How to memorise your notes for exams
So, you’ve got mountains of notes on every possible subject that could come up in your exams, but suddenly you’re wondering what the best way to remember information is. Don’t panic – we’ve investigated the science behind how our memory works to put together our top tips to help you remember better for exams.
How memory works
The goal when you're revising is to convert information (your ‘notes’) from your working memory (what we think about at any one point) to long-term memory, so you are able to retrieve this information later in an exam. Memories are stronger if they are personally relevant or meaningfully associated with things we like or care about.
Create mental associations
Do some exercise
It might sound counter-intuitive, but taking even just a 20 minute walk before your exam rather than sitting and going over your notes desperately can improve your memory and brain power! Don’t walk too far away though or you might (ironically) forget to come back for your exam in time…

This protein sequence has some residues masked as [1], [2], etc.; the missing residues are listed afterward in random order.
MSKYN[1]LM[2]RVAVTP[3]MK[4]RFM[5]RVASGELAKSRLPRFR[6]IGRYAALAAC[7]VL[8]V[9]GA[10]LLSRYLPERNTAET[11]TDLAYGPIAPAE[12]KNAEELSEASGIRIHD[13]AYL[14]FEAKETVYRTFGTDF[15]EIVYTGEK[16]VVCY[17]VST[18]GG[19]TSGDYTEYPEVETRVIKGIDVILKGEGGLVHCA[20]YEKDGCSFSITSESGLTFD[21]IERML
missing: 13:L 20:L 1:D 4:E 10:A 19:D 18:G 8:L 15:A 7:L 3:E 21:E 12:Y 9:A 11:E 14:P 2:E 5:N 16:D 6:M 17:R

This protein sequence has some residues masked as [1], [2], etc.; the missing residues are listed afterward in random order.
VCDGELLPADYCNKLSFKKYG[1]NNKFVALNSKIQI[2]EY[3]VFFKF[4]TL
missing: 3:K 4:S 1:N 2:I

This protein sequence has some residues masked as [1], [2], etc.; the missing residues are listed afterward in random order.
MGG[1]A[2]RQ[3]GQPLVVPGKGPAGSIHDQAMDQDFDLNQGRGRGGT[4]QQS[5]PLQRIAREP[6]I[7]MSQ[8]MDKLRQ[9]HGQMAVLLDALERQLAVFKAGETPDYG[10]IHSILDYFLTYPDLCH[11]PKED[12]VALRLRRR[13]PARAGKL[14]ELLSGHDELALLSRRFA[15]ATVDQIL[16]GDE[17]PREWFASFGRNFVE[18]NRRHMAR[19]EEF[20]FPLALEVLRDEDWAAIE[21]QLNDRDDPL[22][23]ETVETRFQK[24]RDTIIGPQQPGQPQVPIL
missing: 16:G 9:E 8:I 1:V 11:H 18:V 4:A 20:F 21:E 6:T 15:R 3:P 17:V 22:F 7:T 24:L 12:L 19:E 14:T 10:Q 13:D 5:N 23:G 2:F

No, that’s not a tenuous Girls Aloud tribute band – it’s another memory hack. You’re 50 per cent more likely to remember something you’re revising if you say it out loud; it’s called the generation effect, which leads to better later recall than simple reading. Why not try this with a tricky topic and see if it makes a difference (background music of Girls Aloud Best Of album optional).
The pomodoro technique
The key is transferring information from your short-term memory into your long-term memory, and the way to do this is through repetition and practice, using different techniques to revise the same concepts.
As boring as the repetition may be, you’ll be so grateful once everything floods out in the exam. The hardest part is scrubbing it from your memory once you don’t need it anymore!